At the end of season one, burn-out from a grueling undercover assignment, Vinnie threatens to resign. Frank puts him on a six-month extended leave of absence instead. Vinnie decides to return home to Brooklyn in an attempt to clear his head and enjoy some semblance of a regular life. Meanwhile, Frank gets promoted and his superiors put pressure on him to bring Vinnie back to work.
After a short story arc that saw Vinnie deal with a small group of white supremacists trying to take over his neighbourhood, Wiseguy settled into its next memorable storyline. Eli Sternberg (Lewis) and his son David (Silver) are clothing manufacturers struggling to reach a deadline on an order and need a lot of money fast. Eli makes a deal with Enrico Pinzolo (Tucci), a local businessman/loan shark who controls the garment industry via trucking. Unhappy with what his father has done, David asks the OCB for their help and in doing so help them bring down Pinzolo. Comedian Jerry Lewis holds his own and shows off his dramatic chops against solid character actors like Ron Silver and Stanley Tucci. It’s great to see these guys bounce off each other and sink their teeth in this excellent material.
Season three begins with Vinnie’s stepfather and Mafioso boss shot and gravely wounded in a mob hit. When another don his hit, Vinnie teams up with the head of a rival family (Davi) to find out whom from one of the other families ordered these hits. Robert Davi, who’s appeared in a lot of crappy films and T.V. shows, gets a meaty role to demonstrate what an underrated talent he is by eloquently delivering substantial monologues and playing an honourable tough guy.
After Ken Wahl had a dispute with the show’s producers and left the show before the start of the fourth season, his character was written out and replaced with the much less interesting Michael Santana (Bauer), a United States attorney based in Miami. When his case against a powerful leader of a drug cartel falls apart due to a flawed arrest warrant based on information illegally beaten out of an informant, Santana is disbarred. McPike seeks him out in order to help find Vinnie who has run afoul of the same cartel. While Steven Bauer is a fine actor, it was hard to empathize with his character like you could with Vinnie whom viewers had grown attached to over three seasons. The ratings declined and Wiseguy was canceled after this season.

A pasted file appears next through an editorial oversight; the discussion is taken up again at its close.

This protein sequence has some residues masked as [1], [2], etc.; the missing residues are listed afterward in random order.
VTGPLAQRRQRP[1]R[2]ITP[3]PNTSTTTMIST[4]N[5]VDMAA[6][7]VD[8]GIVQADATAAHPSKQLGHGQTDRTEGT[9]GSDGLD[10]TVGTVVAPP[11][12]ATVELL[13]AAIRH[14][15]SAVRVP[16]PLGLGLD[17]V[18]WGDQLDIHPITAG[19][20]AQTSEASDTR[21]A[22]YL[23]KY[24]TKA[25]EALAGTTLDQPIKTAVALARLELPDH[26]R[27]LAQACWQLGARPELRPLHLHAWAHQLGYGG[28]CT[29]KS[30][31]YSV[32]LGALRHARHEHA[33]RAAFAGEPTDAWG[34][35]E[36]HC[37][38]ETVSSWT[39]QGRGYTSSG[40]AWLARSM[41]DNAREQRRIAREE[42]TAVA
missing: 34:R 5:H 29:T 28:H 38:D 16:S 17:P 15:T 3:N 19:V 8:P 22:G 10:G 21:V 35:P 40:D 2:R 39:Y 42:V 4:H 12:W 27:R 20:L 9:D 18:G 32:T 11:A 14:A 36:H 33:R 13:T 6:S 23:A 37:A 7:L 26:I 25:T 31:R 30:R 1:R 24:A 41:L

Watching these episodes again reminds one of just how good Wiseguy was back in the day and how it paved the way for crime shows like The Sopranos and The Wire.
Much like the previous first season box set, a lot of the original music has been replaced with much cheaper substitutes. However, this really doesn’t detract from the engrossing storylines or fascinating characters. However, one entire story arc has been excised entirely due to original music rights issues. This was the storyline that saw Vinnie going undercover to bust a corrupt English record mogul played by Tim Curry and featured the likes of Debbie Harry and Glenn Frey in supporting roles. Its omission is sorely missed.